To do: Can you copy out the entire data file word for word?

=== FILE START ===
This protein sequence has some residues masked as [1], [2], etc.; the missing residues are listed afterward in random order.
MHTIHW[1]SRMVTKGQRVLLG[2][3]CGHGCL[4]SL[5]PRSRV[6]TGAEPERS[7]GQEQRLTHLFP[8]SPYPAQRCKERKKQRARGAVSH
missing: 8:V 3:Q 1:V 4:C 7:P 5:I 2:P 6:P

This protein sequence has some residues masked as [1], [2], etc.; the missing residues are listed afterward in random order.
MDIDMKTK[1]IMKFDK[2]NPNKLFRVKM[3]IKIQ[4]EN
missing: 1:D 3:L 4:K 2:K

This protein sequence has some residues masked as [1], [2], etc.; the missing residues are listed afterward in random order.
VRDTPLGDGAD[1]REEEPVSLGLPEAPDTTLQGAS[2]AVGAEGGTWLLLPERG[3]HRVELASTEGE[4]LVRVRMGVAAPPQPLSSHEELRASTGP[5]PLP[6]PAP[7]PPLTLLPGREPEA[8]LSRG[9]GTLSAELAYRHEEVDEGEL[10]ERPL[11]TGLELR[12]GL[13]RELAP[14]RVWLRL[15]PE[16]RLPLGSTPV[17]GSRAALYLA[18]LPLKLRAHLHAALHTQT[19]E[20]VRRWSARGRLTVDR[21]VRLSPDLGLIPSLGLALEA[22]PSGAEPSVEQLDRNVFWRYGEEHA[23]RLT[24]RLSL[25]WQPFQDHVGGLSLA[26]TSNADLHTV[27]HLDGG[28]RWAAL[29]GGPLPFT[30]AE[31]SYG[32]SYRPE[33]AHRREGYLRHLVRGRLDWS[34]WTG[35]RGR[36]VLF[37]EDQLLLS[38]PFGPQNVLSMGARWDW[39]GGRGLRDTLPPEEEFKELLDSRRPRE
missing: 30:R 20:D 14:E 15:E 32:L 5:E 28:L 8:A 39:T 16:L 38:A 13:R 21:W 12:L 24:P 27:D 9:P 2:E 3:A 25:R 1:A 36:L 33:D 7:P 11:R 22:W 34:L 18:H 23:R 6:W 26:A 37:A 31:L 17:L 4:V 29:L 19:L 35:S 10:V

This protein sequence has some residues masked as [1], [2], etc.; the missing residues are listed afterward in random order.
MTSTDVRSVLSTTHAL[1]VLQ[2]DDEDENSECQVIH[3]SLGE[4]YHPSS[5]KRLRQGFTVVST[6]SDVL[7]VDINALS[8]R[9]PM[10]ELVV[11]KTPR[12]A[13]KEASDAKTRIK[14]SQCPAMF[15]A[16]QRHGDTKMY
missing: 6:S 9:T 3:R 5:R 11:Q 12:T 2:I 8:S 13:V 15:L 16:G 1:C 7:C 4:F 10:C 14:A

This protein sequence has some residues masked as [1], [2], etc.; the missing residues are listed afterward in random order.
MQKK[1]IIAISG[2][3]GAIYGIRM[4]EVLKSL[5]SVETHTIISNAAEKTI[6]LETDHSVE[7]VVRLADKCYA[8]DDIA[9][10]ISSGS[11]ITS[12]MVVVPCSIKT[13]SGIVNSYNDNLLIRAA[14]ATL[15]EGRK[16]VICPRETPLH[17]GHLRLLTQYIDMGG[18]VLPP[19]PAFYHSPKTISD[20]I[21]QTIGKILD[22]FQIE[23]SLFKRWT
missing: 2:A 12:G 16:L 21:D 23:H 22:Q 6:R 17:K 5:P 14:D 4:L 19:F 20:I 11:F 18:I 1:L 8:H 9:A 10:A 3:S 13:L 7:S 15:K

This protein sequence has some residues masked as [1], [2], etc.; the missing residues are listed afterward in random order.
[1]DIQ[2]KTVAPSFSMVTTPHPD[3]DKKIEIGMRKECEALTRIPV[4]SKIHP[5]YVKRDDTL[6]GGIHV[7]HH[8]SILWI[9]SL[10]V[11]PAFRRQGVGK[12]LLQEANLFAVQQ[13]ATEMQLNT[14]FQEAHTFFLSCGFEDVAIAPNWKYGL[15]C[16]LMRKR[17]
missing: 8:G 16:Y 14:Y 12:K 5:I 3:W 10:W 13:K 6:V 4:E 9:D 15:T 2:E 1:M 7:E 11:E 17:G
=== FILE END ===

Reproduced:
This protein sequence has some residues masked as [1], [2], etc.; the missing residues are listed afterward in random order.
MHTIHW[1]SRMVTKGQRVLLG[2][3]CGHGCL[4]SL[5]PRSRV[6]TGAEPERS[7]GQEQRLTHLFP[8]SPYPAQRCKERKKQRARGAVSH
missing: 8:V 3:Q 1:V 4:C 7:P 5:I 2:P 6:P

This protein sequence has some residues masked as [1], [2], etc.; the missing residues are listed afterward in random order.
MDIDMKTK[1]IMKFDK[2]NPNKLFRVKM[3]IKIQ[4]EN
missing: 1:D 3:L 4:K 2:K

This protein sequence has some residues masked as [1], [2], etc.; the missing residues are listed afterward in random order.
VRDTPLGDGAD[1]REEEPVSLGLPEAPDTTLQGAS[2]AVGAEGGTWLLLPERG[3]HRVELASTEGE[4]LVRVRMGVAAPPQPLSSHEELRASTGP[5]PLP[6]PAP[7]PPLTLLPGREPEA[8]LSRG[9]GTLSAELAYRHEEVDEGEL[10]ERPL[11]TGLELR[12]GL[13]RELAP[14]RVWLRL[15]PE[16]RLPLGSTPV[17]GSRAALYLA[18]LPLKLRAHLHAALHTQT[19]E[20]VRRWSARGRLTVDR[21]VRLSPDLGLIPSLGLALEA[22]PSGAEPSVEQLDRNVFWRYGEEHA[23]RLT[24]RLSL[25]WQPFQDHVGGLSLA[26]TSNADLHTV[27]HLDGG[28]RWAAL[29]GGPLPFT[30]AE[31]SYG[32]SYRPE[33]AHRREGYLRHLVRGRLDWS[34]WTG[35]RGR[36]VLF[37]EDQLLLS[38]PFGPQNVLSMGARWDW[39]GGRGLRDTLPPEEEFKELLDSRRPRE
missing: 30:R 20:D 14:E 15:E 32:L 5:E 28:L 8:A 39:T 16:L 38:A 13:R 21:W 12:L 24:P 27:D 9:P 2:E 3:A 25:R 1:A 36:L 33:D 7:P 11:R 22:W 34:L 18:H 23:R 6:W 26:A 37:A 31:L 17:L 4:V 29:L 19:L 35:S 10:V

This protein sequence has some residues masked as [1], [2], etc.; the missing residues are listed afterward in random order.
MTSTDVRSVLSTTHAL[1]VLQ[2]DDEDENSECQVIH[3]SLGE[4]YHPSS[5]KRLRQGFTVVST[6]SDVL[7]VDINALS[8]R[9]PM[10]ELVV[11]KTPR[12]A[13]KEASDAKTRIK[14]SQCPAMF[15]A[16]QRHGDTKMY
missing: 6:S 9:T 3:R 5:R 11:Q 12:T 2:I 8:S 13:V 15:L 16:G 1:C 7:C 4:F 10:C 14:A

This protein sequence has some residues masked as [1], [2], etc.; the missing residues are listed afterward in random order.
MQKK[1]IIAISG[2][3]GAIYGIRM[4]EVLKSL[5]SVETHTIISNAAEKTI[6]LETDHSVE[7]VVRLADKCYA[8]DDIA[9][10]ISSGS[11]ITS[12]MVVVPCSIKT[13]SGIVNSYNDNLLIRAA[14]ATL[15]EGRK[16]VICPRETPLH[17]GHLRLLTQYIDMGG[18]VLPP[19]PAFYHSPKTISD[20]I[21]QTIGKILD[22]FQIE[23]SLFKRWT
missing: 2:A 12:G 16:L 21:D 23:H 22:Q 6:R 17:K 5:P 14:D 4:L 19:F 20:I 11:F 18:I 1:L 8:H 9:A 10:A 3:S 13:L 7:S 15:K

This protein sequence has some residues masked as [1], [2], etc.; the missing residues are listed afterward in random order.
[1]DIQ[2]KTVAPSFSMVTTPHPD[3]DKKIEIGMRKECEALTRIPV[4]SKIHP[5]YVKRDDTL[6]GGIHV[7]HH[8]SILWI[9]SL[10]V[11]PAFRRQGVGK[12]LLQEANLFAVQQ[13]ATEMQLNT[14]FQEAHTFFLSCGFEDVAIAPNWKYGL[15]C[16]LMRKR[17]
missing: 8:G 16:Y 14:Y 12:K 5:I 3:W 10:W 13:K 6:V 4:E 9:D 15:T 2:E 1:M 7:E 11:E 17:G